A professional learning community, again defined by Beach and Hall.
Professional Learning Communities are traditional school-based structures in which staff--both teachers and administrators--learn together with the goal of improving student achievement.
A teacher(s) or principal could participate in the #mathchat (held at noon or 7PM) then during regular team meeting times a discussion could be held. If nobody can make the chat, or even if they did, the archive can be distributed to the team and a discussion can be based on that. http://mathschat.wikispaces.com/Archive+of+mathchat

Discussions are held, teaching practices are modified or strengthened, and the school as a whole is improved.

So there you have it, two, of many, ways twitter can and does provide professional development for teachers. There are more, many more ways networking through twitter and social media can be a catalyst for growth in our personal and professional lives. I can directly connect my twitter use to a graduate school program, CPDU opportunities, and and even a few job opportunities. In the end though twiiter is what you make of it, good or bad.

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Monday, September 17, 2012

Competing Philosophies of Education

Perhaps this is just my view, but it looks like education is slowly inexorably changing and we have two choices competing for the dominant theory of what constitutes a quality education.

TECHNOLOGY BECOMES THE TEACHER

This is a nice model for the business community, because, eventually, the costs will drop. The basic premise is that if we design adaptive software students can sit in front of a computer all day and just follow the learning program. Costs will be limited to the hardware (less than $1,000), software, ($5 per student), and a person to monitor students (minimum wage). $45,000 for a class of 30, or $1500 per student, $65,000 for a class of 60 or $1,100 per student. Or about 10% or less of the cost to teach a student now.

TEACHERS AS MENTOR / FACILITATOR.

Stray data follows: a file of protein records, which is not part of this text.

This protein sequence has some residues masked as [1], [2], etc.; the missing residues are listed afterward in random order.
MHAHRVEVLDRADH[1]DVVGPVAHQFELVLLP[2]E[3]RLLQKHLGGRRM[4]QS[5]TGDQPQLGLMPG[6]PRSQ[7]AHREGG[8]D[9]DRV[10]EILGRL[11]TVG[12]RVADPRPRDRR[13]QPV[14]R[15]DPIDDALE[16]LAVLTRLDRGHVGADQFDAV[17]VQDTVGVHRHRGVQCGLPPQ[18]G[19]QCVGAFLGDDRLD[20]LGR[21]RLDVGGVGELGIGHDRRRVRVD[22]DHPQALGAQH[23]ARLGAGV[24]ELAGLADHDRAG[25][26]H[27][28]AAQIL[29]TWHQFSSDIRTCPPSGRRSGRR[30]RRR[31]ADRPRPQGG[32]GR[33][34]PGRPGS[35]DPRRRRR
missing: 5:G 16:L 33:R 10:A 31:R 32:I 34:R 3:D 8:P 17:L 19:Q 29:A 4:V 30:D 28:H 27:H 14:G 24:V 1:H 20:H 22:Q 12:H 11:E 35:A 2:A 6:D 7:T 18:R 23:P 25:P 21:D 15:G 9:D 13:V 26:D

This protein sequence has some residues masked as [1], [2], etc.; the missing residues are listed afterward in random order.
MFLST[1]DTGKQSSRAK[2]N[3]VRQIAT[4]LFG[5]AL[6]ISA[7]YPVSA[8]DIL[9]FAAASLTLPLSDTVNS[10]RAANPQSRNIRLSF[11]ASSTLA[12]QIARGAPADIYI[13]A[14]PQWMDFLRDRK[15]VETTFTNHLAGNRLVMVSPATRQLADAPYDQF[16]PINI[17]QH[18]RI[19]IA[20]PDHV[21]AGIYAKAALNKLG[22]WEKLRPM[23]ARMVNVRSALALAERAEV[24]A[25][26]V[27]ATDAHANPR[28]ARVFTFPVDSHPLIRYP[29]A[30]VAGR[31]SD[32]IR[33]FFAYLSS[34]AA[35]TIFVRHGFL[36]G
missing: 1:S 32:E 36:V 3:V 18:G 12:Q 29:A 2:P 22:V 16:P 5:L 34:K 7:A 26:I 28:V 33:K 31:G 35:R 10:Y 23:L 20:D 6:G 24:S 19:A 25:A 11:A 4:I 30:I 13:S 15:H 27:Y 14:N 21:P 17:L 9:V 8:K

Instead of the presenters of knowledge teachers become the facilitators of knowledge. Experts in their craft who guide students through individualized learning experiences.
  • Teachers of young children focus more on learning milestones and owning the skills that are the building blocks of different subjects.
  • Middle school teachers focus more on developing burgeoning critical thinking skills.
  • High school teachers give students a wide latitude in finding, creating, and solving problems that are central to learning standards.
Students use technology to explore, question, collaborate, practice, and create.

Which system of education seems better to you? Why?
If you had the choice which school would you enroll your children?

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Sunday, September 16, 2012

The Best Teacher

I've read a several times in different articles this week the author saying something to the effect of If a student can learn from the best teachers then why shouldn't they?

This is a great sentiment, but I find the underlying assumption being that the idea of a great teacher is a person who wrote a great book, made a great discovery, presents a great lecture.

I think they are missing the point. Teachers don't present the material so much as they set up the learning environment. Teachers facilitate learning.

Sure it could be a lecture, or a presentation, or a power point-keynote, whatever. On the other hand it could be a project, or following a misconception all the way to it's end.

Teaching is more than filling the empty vessels, it is igniting the fire.
"For the mind does not require filling like a bottle, but rather, like wood, it only requires kindling to create in it an impulse to think independently and an ardent desire for the truth."
Moralia, On Listening to Lectures 48C (LCL 1.256-259)